Monday, December 1, 2008

Literary Stocking Stuffers

There has been much internet talk about buying books as Christmas gifts in order to bolster the publishing industry. Lucy Pick has started a meme describing ten books she's enjoyed this year in order to give people ideas of books they might like to read themselves or buy for another. Here's my contribution to the effort:

Lawrence Hill, Someone Knows My Name: A beautifully written fictional account of the life of an African woman during the colonial era: her abduction by slave traders as a child, her harrowing journey to South Carolina and its indigo plantations, her escape to New York and relocation to Canada, and her eventual return to Africa and work with British abolitionists. I learned many new things about British involvement in both the slave trade and the abolition movement. The colonial timeframe is a nice change from the standard Civil War setting.

Vanora Bennett, Portrait of an Unknown Woman: Although I haven't finished this one yet, I'm finding it an engaging account of the interaction between the painter Hans Holbein and the family of Sir Thomas More, with an intriguing twist on the story of the Princes in the Tower. The depiction of sixteenth century life and thought is quite detailed and accurate.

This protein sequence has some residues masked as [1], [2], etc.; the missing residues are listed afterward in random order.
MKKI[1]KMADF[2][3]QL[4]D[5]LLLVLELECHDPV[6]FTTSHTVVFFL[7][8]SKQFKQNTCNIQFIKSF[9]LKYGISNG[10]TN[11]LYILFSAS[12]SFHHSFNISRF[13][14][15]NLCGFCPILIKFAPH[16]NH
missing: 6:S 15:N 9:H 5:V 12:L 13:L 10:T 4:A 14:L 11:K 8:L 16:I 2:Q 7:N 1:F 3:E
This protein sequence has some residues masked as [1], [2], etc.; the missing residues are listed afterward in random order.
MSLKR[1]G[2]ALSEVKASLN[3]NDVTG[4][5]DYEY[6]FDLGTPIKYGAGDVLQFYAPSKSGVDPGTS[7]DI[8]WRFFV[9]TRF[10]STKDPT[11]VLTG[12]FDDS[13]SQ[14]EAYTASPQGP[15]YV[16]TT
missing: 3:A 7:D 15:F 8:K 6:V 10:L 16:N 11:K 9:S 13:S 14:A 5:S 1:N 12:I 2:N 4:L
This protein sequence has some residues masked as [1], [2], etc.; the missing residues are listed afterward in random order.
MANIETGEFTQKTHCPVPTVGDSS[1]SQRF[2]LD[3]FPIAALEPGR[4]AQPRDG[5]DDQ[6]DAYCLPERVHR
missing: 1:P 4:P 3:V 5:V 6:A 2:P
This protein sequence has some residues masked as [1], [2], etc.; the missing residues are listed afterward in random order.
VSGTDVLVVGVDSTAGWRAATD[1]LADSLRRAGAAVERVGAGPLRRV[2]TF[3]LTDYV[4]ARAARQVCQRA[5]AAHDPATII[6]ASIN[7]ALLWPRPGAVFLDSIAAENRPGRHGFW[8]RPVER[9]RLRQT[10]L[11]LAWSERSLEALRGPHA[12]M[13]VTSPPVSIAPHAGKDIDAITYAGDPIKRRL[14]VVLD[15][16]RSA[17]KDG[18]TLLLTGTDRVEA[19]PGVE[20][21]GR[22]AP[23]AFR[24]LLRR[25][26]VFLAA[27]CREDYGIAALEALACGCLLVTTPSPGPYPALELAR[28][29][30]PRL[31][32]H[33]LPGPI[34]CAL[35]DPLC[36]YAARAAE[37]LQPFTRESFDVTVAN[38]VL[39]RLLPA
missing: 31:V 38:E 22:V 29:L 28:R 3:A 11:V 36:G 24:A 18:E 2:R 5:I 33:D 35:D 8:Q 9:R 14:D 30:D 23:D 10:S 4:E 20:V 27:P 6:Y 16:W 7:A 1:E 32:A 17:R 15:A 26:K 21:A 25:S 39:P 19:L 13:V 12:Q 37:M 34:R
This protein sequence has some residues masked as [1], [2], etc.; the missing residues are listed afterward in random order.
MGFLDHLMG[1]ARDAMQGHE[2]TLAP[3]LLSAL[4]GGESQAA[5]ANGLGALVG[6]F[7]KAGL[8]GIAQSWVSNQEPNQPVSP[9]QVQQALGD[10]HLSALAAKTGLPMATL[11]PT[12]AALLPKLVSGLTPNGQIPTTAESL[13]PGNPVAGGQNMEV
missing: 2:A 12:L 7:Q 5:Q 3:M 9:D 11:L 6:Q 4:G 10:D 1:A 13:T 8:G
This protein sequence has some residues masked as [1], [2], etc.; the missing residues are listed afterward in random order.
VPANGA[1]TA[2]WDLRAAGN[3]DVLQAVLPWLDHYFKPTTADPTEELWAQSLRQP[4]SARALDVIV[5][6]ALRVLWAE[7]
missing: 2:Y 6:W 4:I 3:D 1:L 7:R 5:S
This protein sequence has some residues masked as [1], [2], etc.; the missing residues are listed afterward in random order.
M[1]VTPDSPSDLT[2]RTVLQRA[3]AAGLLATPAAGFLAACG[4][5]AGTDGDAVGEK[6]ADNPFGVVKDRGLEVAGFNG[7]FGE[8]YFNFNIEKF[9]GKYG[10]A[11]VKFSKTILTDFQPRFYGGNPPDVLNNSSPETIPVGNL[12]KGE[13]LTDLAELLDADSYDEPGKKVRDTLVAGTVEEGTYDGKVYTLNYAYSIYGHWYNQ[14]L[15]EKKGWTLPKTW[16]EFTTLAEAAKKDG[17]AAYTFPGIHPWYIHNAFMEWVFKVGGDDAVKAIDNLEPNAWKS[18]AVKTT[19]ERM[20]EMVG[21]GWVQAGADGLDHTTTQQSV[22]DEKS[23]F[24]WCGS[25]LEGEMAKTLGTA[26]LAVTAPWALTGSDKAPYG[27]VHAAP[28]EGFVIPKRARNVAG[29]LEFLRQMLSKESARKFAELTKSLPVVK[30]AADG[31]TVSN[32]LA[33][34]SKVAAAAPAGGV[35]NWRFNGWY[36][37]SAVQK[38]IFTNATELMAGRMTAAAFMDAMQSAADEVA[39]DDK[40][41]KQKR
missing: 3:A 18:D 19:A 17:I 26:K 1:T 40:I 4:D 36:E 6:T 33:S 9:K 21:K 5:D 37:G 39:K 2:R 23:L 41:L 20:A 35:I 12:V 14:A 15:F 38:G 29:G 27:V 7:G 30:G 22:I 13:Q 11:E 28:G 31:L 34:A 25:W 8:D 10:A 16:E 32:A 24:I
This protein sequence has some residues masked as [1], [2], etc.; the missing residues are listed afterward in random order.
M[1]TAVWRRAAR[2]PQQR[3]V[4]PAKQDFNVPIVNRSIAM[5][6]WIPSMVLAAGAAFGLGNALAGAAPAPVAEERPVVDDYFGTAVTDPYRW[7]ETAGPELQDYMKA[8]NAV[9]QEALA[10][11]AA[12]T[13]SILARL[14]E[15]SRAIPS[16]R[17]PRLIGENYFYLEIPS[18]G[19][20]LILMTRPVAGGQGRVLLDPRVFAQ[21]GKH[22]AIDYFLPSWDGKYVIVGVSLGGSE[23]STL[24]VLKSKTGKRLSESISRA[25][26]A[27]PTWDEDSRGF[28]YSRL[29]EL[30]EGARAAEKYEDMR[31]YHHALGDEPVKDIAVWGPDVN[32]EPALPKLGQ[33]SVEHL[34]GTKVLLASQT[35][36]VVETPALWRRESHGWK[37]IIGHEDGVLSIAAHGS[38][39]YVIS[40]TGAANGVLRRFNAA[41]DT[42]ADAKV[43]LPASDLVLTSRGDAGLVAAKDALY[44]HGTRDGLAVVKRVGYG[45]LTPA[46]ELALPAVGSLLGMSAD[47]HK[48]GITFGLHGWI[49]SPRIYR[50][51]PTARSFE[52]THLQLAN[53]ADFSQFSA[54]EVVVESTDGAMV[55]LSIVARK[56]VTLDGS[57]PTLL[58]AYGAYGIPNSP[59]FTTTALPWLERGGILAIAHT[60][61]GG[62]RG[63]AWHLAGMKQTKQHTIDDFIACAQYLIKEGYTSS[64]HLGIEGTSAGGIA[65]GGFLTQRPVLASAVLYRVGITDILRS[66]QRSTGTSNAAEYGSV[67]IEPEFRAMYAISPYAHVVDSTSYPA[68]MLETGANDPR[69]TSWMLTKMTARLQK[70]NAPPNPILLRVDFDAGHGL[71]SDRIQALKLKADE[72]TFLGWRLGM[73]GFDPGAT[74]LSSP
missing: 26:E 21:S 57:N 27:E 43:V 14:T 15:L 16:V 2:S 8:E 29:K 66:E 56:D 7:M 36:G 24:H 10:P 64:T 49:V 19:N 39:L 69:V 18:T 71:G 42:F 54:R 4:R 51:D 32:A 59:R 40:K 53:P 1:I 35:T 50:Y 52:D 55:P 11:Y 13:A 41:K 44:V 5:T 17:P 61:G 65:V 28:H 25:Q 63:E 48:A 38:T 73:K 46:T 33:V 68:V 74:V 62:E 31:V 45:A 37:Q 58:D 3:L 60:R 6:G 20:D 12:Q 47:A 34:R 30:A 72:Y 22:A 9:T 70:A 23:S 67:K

Irene Nemirovsky, Suite Française: The interrelated stories of a vast cast of characters caught up in the German Occupation of France. Beautifully executed characters detailed from a wryly ironic perspective; the author explores human weakness and the heroic self-sacrifice in ways that makes both extremes sympathetic. 

Alice McDermott, After This: A lyrical account of the inner lives of the members of an Irish Catholic American family during the Vietnam War era. McDermott captures the dynamics of the large Irish Catholic family so perfectly as she charts the course of the various Keane siblings during a turbulent era.

R. J. Knecht, Renaissance Patron and Warrior: The Reign of Francis I:  A thorough account of the life and times of François I, who ruled for thirty-three years as the Renaissance blossomed in France. The author shies from a strictly chronological approach and organizes the material thematically within loose boundary dates. Well chosen photographs and artwork support the text, which introduces many major figures the sixteenth-century Europe. If you've always wondered when or why something happened in Renaissance France, this is the book to start with.

The other books I've loved this year I've already blogged about: Catherine Delors's Mistress of the Revolution, C.W. Gortner's The Last Queen, Michelle Moran's Nefertiti.  If I can remember others (why do I always go blank when someone asks me for book suggestions?) I'll add them to the list. 

Happy book browsing. I hope you find lots to like this season at your neighborhood bookstore!


Anonymous said...

Maybe with the two weeks off of the holidays, I'll have to gift MYSELF a good read-thanks for the ideas!! Renee

Catherine Delors said...

Thank you for the endorsement, Julianne!